The Australian Prudential Regulation Authority (APRA) has increased Macquarie Bank Limited’s (Macquarie Bank’s) liquidity and operational risk capital requirements in response to multiple material breaches of APRA’s prudential and reporting standards.
The enforcement action relates to the incorrect treatment of specific intra-group funding arrangements for the purposes of calculating capital and related entity exposure metrics, as well as multiple breaches of APRA’s reporting standards on liquidity between 2018 and 2020. These resulted from deficiencies in Macquarie Bank’s ability to manage the operational risk inherent in the complex intra-group structure, within which it transacts with its related entities.
The breaches are historical and do not impact on the current overall soundness of Macquarie Group’s capital or liquidity positions. However, they raise serious questions about the bank’s risk management practices and ability to calculate and report key prudential ratios.
As a consequence of the breaches, APRA will require:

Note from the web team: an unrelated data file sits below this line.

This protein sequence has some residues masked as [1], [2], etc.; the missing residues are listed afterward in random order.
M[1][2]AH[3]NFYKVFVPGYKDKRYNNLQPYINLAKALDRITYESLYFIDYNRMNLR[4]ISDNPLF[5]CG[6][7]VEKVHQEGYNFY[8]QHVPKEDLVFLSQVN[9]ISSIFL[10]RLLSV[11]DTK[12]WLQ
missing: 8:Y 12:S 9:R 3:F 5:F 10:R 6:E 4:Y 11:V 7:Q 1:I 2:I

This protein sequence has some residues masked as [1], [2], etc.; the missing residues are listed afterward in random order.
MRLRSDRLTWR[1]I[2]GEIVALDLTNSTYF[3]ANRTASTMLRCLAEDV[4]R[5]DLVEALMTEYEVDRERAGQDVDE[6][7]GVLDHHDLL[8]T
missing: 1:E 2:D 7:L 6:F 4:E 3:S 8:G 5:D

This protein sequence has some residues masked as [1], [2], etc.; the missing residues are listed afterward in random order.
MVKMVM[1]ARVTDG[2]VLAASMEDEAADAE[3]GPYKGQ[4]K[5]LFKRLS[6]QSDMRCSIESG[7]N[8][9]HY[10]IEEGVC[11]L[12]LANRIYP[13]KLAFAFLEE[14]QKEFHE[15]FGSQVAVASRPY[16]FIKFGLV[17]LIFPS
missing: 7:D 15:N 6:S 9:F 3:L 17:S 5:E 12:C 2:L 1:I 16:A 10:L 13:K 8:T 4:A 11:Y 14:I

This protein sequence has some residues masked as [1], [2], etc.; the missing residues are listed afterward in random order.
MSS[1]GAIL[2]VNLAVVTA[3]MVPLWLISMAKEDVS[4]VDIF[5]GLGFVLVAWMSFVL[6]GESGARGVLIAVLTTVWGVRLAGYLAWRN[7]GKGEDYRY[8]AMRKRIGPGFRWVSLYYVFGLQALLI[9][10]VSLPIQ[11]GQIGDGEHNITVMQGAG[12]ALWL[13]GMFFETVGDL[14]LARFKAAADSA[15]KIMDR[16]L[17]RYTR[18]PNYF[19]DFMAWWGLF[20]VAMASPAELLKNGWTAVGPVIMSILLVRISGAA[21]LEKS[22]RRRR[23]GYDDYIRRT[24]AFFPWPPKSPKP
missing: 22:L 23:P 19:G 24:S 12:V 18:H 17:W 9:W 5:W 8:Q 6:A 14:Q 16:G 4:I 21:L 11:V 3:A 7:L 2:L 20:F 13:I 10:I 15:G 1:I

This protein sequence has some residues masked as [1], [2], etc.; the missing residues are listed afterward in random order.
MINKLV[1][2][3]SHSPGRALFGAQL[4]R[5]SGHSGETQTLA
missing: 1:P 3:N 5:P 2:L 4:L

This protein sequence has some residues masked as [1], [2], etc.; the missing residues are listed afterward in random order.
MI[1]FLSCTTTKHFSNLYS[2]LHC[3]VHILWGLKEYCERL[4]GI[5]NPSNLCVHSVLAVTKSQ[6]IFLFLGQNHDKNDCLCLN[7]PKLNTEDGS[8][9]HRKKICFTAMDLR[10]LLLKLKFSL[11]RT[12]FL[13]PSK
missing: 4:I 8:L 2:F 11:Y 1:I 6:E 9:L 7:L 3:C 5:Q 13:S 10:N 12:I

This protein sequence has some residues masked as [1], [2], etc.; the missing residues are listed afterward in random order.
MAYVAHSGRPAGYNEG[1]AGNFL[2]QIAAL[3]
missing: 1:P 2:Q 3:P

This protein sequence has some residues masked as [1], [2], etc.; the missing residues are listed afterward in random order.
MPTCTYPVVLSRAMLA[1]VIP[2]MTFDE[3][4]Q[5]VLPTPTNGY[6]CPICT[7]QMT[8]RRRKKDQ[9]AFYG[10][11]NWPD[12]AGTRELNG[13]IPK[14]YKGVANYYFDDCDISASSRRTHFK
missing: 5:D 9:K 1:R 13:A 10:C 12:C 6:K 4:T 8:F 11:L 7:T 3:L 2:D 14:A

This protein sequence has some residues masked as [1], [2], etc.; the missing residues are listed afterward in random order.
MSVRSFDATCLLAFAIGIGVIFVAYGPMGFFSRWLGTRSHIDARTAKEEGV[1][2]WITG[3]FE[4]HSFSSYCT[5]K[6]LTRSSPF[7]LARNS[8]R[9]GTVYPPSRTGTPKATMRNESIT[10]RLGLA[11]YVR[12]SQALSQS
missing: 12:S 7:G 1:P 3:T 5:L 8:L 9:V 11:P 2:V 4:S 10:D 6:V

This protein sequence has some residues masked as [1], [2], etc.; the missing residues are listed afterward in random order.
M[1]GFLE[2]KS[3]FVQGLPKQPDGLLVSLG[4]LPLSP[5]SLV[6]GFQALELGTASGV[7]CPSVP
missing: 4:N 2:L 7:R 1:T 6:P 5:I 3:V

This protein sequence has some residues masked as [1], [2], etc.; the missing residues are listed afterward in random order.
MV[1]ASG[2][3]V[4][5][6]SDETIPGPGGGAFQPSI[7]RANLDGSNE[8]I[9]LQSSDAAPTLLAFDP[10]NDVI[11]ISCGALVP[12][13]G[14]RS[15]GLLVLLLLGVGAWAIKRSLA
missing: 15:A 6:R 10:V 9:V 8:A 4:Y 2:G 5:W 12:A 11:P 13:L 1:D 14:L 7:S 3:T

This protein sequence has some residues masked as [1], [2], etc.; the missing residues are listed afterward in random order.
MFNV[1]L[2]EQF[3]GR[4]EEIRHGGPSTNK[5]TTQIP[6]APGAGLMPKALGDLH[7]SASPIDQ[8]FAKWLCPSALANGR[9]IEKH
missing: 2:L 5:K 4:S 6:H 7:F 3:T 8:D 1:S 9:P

- Macquarie Bank to hold an operational capital overlay of $500 million, reflecting deficiencies in its management of operational risk inherent in the bank’s intra-group structure;
- a 15 per cent add-on to the net cash outflow component of its LCR calculation; and
- a 1 per cent adjustment to the available stable funding component of its NSFR calculation.
The increases in Macquarie Bank’s capital and liquidity requirements will take effect from 1 April 2021. In addition, APRA will require Macquarie Bank to resubmit and restate selected regulatory returns.
APRA Deputy Chair John Lonsdale said: “APRA’s legally-binding prudential and reporting standards play an essential role in enabling APRA to adequately monitor risks to financial safety and stability. For one of the country’s largest financial institutions to have committed breaches of this nature is disappointing and unacceptable.
“Alongside the enforcement actions, APRA will subject Macquarie Bank to intensified supervision to address the bank’s persistent difficulties in complying with its prudential obligations. We cannot rule out further action as more information comes to light about the root causes of these breaches,” Mr Lonsdale said.